Democracy is Poll-ocracy. So what makes the election day polls so special? Tiny difference in timing can make an enormous difference in general election preferences. Democracy is not simply the tyranny of the four percent who actually decide the election, but the tyranny of the four percent who actually decide the election during a single day. Why not have an election day be every day, and simply allow people to change their votes for the candidate they desire at any point in the year? Why not make the telephone polls just as authoritative as going to the ballot box? And if elections are bad, primaries are a disaster. What makes caucuses a good idea in the first place? A presidential nominating caucus can easily get results far different from an open primary held on the same day and in the same state. And an open primary, which includes independents, can easily get results far different from those of a closed primary. Had the entire Democratic race been composed entirely of caucuses, Bernie would have already won. Had the entire Democratic race been composed of closed primaries, Bernie wouldn’t have won ten states. In any case, popularity has only a tenuous relation with justice. Most people are so misinformed as to think government-funded free preschool is a good idea.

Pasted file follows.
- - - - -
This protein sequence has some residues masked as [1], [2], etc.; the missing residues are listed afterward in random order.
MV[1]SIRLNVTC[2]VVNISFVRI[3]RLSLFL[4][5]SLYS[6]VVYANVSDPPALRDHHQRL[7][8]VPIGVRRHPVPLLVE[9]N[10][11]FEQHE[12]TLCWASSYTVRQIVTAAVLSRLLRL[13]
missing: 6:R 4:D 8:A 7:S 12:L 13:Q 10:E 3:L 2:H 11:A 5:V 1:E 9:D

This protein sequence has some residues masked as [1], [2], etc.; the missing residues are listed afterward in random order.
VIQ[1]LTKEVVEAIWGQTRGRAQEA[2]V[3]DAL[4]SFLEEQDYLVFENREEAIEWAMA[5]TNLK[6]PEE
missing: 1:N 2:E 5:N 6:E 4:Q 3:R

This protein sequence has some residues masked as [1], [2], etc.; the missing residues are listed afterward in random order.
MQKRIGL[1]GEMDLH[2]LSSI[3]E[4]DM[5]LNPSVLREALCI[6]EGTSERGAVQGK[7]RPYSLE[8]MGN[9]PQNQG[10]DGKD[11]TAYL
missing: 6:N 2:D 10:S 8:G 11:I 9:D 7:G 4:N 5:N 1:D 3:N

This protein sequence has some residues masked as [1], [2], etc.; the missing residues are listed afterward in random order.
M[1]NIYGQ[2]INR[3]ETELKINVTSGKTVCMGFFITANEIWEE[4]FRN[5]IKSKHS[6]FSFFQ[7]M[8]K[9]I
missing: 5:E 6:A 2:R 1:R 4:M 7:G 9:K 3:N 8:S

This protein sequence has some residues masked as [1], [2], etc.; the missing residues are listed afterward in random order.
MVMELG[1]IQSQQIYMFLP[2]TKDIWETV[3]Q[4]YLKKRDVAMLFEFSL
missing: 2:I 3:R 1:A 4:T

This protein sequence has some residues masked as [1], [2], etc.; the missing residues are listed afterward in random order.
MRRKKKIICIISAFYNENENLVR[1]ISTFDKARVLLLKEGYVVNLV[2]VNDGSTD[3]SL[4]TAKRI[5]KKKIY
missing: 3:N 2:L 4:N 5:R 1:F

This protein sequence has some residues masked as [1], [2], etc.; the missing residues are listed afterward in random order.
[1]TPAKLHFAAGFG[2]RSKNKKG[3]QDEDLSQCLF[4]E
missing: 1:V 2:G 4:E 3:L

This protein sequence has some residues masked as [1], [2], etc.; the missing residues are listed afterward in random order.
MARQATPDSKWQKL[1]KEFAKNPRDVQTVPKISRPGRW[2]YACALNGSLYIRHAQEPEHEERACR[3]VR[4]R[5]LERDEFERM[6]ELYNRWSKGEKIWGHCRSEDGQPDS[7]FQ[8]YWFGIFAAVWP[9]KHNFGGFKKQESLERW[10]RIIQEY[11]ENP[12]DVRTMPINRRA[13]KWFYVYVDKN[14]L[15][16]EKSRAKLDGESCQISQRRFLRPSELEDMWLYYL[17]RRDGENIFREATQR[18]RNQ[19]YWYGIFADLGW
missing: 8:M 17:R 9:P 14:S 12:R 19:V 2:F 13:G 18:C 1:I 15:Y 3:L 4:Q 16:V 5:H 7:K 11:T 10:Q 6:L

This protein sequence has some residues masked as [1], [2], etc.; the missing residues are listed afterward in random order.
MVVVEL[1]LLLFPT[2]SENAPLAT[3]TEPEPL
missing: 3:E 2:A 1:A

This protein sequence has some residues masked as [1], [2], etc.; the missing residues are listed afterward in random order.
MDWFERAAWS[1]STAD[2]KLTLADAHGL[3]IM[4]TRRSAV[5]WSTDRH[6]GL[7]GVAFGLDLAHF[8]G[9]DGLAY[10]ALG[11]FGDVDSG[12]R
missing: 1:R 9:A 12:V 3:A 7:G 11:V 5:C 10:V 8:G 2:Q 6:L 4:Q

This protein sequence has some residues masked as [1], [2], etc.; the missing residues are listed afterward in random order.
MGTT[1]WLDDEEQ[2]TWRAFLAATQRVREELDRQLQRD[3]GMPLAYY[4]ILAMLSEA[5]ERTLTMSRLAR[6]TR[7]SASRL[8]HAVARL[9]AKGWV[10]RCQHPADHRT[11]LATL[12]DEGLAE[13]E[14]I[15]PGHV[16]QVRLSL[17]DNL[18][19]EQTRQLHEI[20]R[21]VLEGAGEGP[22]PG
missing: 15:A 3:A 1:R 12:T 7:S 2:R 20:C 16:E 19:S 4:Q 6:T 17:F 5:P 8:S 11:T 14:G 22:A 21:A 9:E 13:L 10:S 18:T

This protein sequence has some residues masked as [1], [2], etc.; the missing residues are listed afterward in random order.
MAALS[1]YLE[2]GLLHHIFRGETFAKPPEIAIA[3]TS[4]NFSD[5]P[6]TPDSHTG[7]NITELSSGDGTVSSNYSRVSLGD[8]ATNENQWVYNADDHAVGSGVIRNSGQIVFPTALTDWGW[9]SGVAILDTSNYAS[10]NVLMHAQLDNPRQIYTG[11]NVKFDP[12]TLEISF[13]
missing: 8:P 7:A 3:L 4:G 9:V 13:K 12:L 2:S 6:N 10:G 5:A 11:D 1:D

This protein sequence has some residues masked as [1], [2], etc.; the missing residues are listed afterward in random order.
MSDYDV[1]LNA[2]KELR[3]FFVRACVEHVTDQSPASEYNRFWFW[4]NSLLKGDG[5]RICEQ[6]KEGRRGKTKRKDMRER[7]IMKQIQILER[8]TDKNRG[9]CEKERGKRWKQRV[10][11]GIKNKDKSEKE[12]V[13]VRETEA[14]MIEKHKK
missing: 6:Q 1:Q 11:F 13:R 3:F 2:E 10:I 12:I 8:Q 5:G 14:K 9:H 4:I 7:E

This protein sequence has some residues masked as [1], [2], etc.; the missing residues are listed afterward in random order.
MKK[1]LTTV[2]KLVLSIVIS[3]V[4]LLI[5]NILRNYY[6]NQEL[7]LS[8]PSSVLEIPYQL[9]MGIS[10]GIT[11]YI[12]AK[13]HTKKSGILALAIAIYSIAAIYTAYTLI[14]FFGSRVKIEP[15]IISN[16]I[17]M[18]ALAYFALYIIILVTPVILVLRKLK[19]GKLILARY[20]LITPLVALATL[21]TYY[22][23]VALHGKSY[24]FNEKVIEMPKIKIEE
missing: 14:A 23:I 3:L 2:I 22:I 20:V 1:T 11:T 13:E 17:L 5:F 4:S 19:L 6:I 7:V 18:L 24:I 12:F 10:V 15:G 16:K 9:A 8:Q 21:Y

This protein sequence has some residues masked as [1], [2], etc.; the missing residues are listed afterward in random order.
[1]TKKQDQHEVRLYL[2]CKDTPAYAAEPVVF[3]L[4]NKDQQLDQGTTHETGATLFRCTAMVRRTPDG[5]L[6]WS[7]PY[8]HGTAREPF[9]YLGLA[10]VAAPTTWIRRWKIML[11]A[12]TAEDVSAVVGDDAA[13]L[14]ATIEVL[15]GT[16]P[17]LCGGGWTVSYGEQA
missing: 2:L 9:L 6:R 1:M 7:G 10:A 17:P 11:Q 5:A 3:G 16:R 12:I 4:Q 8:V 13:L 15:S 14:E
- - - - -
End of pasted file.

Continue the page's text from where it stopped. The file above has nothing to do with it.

In a democracy, the will of the people tends to prevail. But whether it should do so or not, it does so extremely imperfectly. There is too much ossification in democracy. Its present form should be challenged to further its improvement. To connect policymaking closer with the desires of the people, there should be far more direct referendums than there are today, and at least one house should have its members be selected randomly from the general populace. Whether that’s desirable or not remains to be seen.

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